I am not afraid of spiders. I tweeted during our homeless time that I had baby spiders on me nearly every day. We had a fishing spider hatch eggs directly above our bed in Connecticut. I noticed the glistening ball of babies next to their not inconsequentially sized mother because hundreds of tiny eyes were reflecting the light. We had a black widow behind the bathroom door here a few years ago. I captured a brown recluse that had run by my bare foot. I encountered a baby tarantula on the kitchen table once. There are cat-faced spiders all over the property, which I’ve mentioned before. We are constantly visited by extremely fast hunting spiders here as well as in Iowa City.
Here’s a picture of one who tried to hide from the camera.
I will not kill jumping spiders; I will allow them to remain inside, untouched. In fact, I once nearly stepped on one who was hopping down the middle of the hallway, and when I saw him, I coaxed him to the side, so I wouldn’t accidentally smoosh him. We have encountered a lot of creepy spiders, and while I don’t love them, I don’t freak out and climb bathroom tiles to escape them either.
This was a HUGE spider directly on my body. It made that one pictured above look like Hagrid next to Grawp. I felt it run down the entirety of my leg. I don’t know if it was looking for a better path or what, but it didn’t run perfectly straight. It rushed over a two-inch wide path from my thigh to my foot and then hid under the counter. I know I made some aaaaahhhhh noise and at least once I gagged a little. Naked-ish, I mean, I put underwear on before pants, you know?, without my glasses, I’m squatting down in our bathroom, looking at this blob that for all I’d know without having just experienced what I had, is a dark chocolate covered almond that had rolled under the sink. I can’t see its legs, they’re too fine for me to make out, but I can see the gigantic body pressed up against the contrasting color of the wood.
I can’t kill big things. I don’t like the squish or the crunch. I just can’t do it. Naturally, I cry out to Brian, who is in the next room. “I NEED YOU RIGHT NOW! RIGHT NOW!”
“Wha?” he replies in a voice that means he’s busy and is only half hearing that I’ve been traumatized.
“I NEED YOU SO FAST! HELP ME!”
He comes in. I’ve since thrown on a shirt I thoroughly shook out like I’m a Kitchen Aid mixer whose only job is to whip lurking spiders into the walls. I toss a wad of toilet paper at him and gibberish out a panicked version of “There is a humongous spider under the cabinet. Kill it. QUICKLY! Get it. Just get it!” He kneels down faaaaar too slowly for anyone who witnessed the size of this spider, and says, “I don’t see anything.”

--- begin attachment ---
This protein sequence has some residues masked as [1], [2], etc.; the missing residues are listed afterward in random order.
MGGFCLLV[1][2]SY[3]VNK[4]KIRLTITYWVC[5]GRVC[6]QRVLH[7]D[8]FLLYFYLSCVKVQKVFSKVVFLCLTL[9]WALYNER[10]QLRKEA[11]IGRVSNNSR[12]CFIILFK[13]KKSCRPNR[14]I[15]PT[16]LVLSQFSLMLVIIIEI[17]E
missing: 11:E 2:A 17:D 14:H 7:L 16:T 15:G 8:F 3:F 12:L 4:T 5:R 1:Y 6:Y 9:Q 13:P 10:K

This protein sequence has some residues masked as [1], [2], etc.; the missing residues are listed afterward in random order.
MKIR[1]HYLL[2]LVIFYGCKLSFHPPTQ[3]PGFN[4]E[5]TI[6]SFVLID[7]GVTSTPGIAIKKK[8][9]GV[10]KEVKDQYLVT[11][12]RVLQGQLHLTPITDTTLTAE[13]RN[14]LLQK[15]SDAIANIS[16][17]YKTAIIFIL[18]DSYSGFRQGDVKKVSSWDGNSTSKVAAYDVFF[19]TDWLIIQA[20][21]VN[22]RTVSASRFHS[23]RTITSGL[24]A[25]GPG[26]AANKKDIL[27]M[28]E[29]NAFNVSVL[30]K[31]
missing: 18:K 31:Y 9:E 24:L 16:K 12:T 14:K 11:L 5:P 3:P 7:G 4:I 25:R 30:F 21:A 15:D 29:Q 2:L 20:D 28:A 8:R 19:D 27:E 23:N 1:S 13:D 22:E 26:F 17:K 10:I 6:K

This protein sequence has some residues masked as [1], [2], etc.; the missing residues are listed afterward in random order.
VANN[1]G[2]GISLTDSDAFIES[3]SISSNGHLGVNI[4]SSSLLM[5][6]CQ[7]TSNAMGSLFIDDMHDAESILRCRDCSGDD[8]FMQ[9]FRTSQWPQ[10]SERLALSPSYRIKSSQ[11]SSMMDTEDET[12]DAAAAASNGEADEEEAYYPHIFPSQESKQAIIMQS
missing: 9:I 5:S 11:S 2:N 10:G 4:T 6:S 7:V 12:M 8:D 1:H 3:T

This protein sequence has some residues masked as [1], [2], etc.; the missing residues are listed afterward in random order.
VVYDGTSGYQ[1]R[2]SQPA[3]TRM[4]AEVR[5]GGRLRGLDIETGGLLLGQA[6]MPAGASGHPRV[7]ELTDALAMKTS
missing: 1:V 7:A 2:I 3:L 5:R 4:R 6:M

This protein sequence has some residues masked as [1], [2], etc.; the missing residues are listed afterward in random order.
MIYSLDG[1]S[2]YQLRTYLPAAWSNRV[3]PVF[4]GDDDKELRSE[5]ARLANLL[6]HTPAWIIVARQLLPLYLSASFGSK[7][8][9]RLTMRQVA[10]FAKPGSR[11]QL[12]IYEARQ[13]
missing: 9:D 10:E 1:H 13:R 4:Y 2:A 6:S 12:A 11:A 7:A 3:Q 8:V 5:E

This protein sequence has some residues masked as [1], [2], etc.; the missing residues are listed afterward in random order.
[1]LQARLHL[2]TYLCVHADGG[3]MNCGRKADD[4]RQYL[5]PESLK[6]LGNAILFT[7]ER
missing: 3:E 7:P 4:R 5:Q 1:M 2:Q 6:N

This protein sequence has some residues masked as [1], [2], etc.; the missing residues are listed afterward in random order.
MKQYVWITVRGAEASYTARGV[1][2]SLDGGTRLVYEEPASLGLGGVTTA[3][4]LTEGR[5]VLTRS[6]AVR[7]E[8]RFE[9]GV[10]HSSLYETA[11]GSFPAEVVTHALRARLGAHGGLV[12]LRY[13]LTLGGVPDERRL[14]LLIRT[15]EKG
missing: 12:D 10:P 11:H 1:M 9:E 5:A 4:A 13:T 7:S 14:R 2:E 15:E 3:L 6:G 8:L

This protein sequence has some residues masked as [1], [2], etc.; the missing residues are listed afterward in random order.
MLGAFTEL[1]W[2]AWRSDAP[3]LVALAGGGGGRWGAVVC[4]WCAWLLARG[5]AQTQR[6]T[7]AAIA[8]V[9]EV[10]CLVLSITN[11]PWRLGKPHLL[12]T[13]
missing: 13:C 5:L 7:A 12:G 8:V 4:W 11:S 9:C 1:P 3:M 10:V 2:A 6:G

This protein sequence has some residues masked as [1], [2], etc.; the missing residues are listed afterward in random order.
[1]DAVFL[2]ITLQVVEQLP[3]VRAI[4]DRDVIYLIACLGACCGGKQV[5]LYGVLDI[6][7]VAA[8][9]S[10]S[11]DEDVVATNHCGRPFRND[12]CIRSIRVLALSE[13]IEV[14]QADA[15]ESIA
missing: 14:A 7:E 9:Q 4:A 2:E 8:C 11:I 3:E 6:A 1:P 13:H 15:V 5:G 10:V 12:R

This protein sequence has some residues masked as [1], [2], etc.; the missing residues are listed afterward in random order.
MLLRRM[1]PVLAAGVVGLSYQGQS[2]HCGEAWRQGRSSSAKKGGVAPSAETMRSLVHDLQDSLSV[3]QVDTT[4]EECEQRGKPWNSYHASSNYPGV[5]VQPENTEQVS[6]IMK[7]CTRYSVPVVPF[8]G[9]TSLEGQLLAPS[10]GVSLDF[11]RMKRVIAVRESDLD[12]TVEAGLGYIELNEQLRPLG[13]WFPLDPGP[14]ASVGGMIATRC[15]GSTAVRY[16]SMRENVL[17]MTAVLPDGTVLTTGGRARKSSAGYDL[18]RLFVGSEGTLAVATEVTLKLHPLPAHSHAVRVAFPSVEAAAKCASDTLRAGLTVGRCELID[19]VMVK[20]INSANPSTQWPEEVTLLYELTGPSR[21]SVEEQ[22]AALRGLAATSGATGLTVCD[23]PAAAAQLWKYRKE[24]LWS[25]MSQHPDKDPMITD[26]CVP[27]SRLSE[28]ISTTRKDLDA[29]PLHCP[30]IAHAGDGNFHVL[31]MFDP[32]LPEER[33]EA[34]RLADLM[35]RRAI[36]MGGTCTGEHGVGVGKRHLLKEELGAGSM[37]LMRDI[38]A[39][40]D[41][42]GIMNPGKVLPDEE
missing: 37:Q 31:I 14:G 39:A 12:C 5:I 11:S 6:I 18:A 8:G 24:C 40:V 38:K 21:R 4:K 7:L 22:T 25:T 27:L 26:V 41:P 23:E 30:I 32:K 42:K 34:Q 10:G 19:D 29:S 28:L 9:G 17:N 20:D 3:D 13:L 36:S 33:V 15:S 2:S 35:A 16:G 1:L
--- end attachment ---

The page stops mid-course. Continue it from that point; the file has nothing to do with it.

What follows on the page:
In the time I took to destroy the chance of any potential lurking fuzzballs in my shirt, the spider had moved. There aren’t any holes this thing could fit through on the underside of our cabinet that I can see. There is a tiny ledge bit where the front is longer than the base of the cabinet where it could be smashed up against, lying in wait, but who is going to reach up along that corner and see if they find Shelob? I’m blabbing about how “It’s in the house!” and “It was all over me!” and “How can we live here now?!” But he can’t see it so he leaves, returning to his previous activity like I had asked him to please come pick this lovely rose petal off the floor, leaving me in the tiny room with the spider who is growing in my mind like a fish in an old man’s tall tale, with all my cleaning still left to do.
I have never been so bothered by a spider in my entire life. Actually, there was a morning I was getting ready for school while I lived with my grandparents. I had just finished my makeup and hair and glanced down in the little trash bin to see a post-it style piece of paper with a giant spider printed on it. I don’t know where my grandmother had gotten these papers but she had them. I asked her to come in and wondered why she just threw an unused post-it in the garbage, thinking perhaps she was trying to startle me, which she was known to do. I had bent down to get pretty close, not yet wearing my glasses for the day, and confirmed that it was truly just the post-it paper. She came in, I pointed to the trash and mentioned the paper, which she looked at, and then killed the spider that was not a drawing at all. I had my face just about a foot from this wolf spider, and still I didn’t feel the absolute terror this bathroom fuzzball has instilled in me.
It’s still here. Somewhere. There is a seagrass laundry basket directly outside the bathroom door, which would be the perfect hiding hole for the monstrosity. There’s the entire cabinet it could have escaped into as well! What if it makes an egg sac under there?! I even checked the corners under my desk this morning, ten hours after the event, because I was afraid of encountering King Fuzzy again. Look! I just had to check again. Now I know how people feel in their haunted houses. The frightening thing is here. I know it is. I can’t see it, but it’s here, and it could pop out at any time. It could touch me again. It could be the next tickle I feel, the next blanket tug in the middle of the night, the next thump of footfalls.
Did you hear that? It sounded like sinister laughing coming from under the bookcase.
The Addams Family Theme Song